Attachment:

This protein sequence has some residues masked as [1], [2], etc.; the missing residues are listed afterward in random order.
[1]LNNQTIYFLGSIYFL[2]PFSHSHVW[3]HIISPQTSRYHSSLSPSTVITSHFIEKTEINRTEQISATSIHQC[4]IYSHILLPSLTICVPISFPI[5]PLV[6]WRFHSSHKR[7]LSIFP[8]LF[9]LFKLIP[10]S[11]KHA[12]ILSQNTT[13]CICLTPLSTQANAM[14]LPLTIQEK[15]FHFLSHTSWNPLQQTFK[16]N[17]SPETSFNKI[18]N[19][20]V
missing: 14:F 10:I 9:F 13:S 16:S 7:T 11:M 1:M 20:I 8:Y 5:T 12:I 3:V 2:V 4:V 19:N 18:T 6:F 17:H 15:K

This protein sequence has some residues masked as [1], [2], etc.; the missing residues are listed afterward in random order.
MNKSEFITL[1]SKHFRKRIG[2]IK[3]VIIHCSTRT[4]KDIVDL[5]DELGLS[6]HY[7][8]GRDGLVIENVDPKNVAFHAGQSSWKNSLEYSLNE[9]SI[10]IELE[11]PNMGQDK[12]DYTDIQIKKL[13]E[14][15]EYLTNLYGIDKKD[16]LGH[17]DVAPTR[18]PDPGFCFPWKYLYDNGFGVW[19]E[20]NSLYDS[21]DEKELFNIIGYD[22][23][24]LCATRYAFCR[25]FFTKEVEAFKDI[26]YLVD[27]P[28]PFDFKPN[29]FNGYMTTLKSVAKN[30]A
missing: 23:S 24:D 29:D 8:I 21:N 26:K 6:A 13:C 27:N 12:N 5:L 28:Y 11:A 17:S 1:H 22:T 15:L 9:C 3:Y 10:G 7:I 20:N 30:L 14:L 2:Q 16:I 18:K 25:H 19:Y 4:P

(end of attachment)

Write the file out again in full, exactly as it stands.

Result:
This protein sequence has some residues masked as [1], [2], etc.; the missing residues are listed afterward in random order.
[1]LNNQTIYFLGSIYFL[2]PFSHSHVW[3]HIISPQTSRYHSSLSPSTVITSHFIEKTEINRTEQISATSIHQC[4]IYSHILLPSLTICVPISFPI[5]PLV[6]WRFHSSHKR[7]LSIFP[8]LF[9]LFKLIP[10]S[11]KHA[12]ILSQNTT[13]CICLTPLSTQANAM[14]LPLTIQEK[15]FHFLSHTSWNPLQQTFK[16]N[17]SPETSFNKI[18]N[19][20]V
missing: 14:F 10:I 9:F 13:S 16:S 7:T 11:M 1:M 20:I 8:Y 5:T 12:I 3:V 2:V 4:V 19:N 18:T 6:F 17:H 15:K

This protein sequence has some residues masked as [1], [2], etc.; the missing residues are listed afterward in random order.
MNKSEFITL[1]SKHFRKRIG[2]IK[3]VIIHCSTRT[4]KDIVDL[5]DELGLS[6]HY[7][8]GRDGLVIENVDPKNVAFHAGQSSWKNSLEYSLNE[9]SI[10]IELE[11]PNMGQDK[12]DYTDIQIKKL[13]E[14][15]EYLTNLYGIDKKD[16]LGH[17]DVAPTR[18]PDPGFCFPWKYLYDNGFGVW[19]E[20]NSLYDS[21]DEKELFNIIGYD[22][23][24]LCATRYAFCR[25]FFTKEVEAFKDI[26]YLVD[27]P[28]PFDFKPN[29]FNGYMTTLKSVAKN[30]A
missing: 23:S 24:D 29:D 8:I 21:N 26:K 6:A 13:C 27:N 12:N 5:L 28:Y 11:A 17:S 1:H 22:T 15:L 9:C 3:Y 10:G 7:I 20:N 30:L 14:L 2:Q 16:I 18:K 25:H 19:Y 4:P